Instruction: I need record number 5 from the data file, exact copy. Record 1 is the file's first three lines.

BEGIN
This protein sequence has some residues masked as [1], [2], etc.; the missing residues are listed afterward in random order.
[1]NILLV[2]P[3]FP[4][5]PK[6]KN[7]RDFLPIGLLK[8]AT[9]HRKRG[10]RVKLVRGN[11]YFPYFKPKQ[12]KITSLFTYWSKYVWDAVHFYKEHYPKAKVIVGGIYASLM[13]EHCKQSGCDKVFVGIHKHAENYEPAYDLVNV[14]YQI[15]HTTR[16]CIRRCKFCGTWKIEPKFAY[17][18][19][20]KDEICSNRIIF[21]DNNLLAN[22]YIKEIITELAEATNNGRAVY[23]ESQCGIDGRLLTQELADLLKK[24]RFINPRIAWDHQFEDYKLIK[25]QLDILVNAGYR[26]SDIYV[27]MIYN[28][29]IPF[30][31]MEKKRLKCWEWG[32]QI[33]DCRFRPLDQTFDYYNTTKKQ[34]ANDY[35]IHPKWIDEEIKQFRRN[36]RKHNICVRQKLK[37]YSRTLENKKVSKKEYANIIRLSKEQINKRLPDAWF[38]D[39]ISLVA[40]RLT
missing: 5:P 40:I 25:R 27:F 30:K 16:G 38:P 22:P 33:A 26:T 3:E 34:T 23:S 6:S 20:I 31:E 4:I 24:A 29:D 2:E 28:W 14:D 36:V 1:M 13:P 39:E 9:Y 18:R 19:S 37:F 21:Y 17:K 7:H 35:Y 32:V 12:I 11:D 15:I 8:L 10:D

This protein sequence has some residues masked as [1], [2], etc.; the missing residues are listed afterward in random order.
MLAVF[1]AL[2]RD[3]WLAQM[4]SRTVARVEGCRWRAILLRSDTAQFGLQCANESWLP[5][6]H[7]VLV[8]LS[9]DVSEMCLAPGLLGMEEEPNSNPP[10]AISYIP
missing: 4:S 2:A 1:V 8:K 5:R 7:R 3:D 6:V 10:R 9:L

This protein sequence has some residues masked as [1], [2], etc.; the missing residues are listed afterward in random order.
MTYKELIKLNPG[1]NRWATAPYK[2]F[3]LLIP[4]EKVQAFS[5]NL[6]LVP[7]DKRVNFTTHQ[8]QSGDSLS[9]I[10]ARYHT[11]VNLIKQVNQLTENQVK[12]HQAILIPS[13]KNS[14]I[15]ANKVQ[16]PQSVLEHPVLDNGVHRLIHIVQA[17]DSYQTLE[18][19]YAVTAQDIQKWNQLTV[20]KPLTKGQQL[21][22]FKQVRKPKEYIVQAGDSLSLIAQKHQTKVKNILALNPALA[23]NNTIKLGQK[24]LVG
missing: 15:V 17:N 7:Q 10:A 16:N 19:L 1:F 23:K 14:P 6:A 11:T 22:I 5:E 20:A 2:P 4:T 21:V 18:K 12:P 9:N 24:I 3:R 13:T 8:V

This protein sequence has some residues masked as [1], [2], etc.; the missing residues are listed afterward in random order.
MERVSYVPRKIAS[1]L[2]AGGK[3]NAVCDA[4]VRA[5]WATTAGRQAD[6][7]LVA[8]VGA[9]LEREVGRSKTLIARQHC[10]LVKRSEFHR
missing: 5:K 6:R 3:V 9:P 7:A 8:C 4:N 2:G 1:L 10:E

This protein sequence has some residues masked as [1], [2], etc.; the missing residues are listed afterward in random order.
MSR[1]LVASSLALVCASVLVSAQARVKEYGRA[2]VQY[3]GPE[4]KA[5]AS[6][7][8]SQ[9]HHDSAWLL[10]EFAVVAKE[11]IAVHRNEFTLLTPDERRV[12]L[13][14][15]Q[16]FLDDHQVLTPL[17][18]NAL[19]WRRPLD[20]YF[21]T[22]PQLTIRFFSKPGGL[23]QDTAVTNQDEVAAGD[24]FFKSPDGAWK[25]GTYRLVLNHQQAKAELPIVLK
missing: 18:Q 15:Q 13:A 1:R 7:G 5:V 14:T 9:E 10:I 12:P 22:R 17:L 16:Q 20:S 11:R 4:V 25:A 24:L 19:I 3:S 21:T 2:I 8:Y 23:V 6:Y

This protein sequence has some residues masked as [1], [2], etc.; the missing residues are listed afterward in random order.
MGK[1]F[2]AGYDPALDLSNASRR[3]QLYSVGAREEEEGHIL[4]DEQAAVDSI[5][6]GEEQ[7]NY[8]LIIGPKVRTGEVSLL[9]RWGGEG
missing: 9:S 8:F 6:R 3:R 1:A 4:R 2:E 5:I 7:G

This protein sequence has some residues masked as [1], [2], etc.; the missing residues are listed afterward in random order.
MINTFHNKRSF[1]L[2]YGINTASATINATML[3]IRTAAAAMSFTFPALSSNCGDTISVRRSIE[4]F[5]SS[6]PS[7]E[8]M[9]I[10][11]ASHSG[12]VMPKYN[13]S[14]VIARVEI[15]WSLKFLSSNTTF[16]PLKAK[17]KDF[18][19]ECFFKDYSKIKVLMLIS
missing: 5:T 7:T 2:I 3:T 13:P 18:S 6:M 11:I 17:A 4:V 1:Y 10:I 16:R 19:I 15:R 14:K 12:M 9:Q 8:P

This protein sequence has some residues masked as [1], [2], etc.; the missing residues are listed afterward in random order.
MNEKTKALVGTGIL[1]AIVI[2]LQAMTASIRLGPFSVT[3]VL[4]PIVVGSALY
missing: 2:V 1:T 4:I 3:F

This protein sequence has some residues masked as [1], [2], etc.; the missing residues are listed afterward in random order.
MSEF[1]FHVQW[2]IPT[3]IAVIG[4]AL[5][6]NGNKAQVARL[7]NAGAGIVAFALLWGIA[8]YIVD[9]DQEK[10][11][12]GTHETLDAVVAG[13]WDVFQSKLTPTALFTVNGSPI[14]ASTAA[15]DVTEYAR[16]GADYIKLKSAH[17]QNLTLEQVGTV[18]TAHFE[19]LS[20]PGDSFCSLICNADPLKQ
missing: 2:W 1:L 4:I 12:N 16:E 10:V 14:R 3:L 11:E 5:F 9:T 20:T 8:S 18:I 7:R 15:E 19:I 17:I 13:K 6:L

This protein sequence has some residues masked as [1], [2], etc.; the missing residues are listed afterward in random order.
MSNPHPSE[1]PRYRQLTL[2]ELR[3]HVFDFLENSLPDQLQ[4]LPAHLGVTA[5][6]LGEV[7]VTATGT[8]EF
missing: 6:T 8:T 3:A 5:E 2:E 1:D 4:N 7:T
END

This protein sequence has some residues masked as [1], [2], etc.; the missing residues are listed afterward in random order.
MSR[1]LVASSLALVCASVLVSAQARVKEYGRA[2]VQY[3]GPE[4]KA[5]AS[6][7][8]SQ[9]HHDSAWLL[10]EFAVVAKE[11]IAVHRNEFTLLTPDERRV[12]L[13][14][15]Q[16]FLDDHQVLTPL[17][18]NAL[19]WRRPLD[20]YF[21]T[22]PQLTIRFFSKPGGL[23]QDTAVTNQDEVAAGD[24]FFKSPDGAWK[25]GTYRLVLNHQQAKAELPIVLK
missing: 18:Q 15:Q 13:A 1:R 7:G 5:V 14:T 9:E 10:I 12:P 22:R 17:L 16:Q 20:S 11:R 4:V 25:A 24:L 19:I 3:S 21:T 2:I 8:Y 23:V 6:Y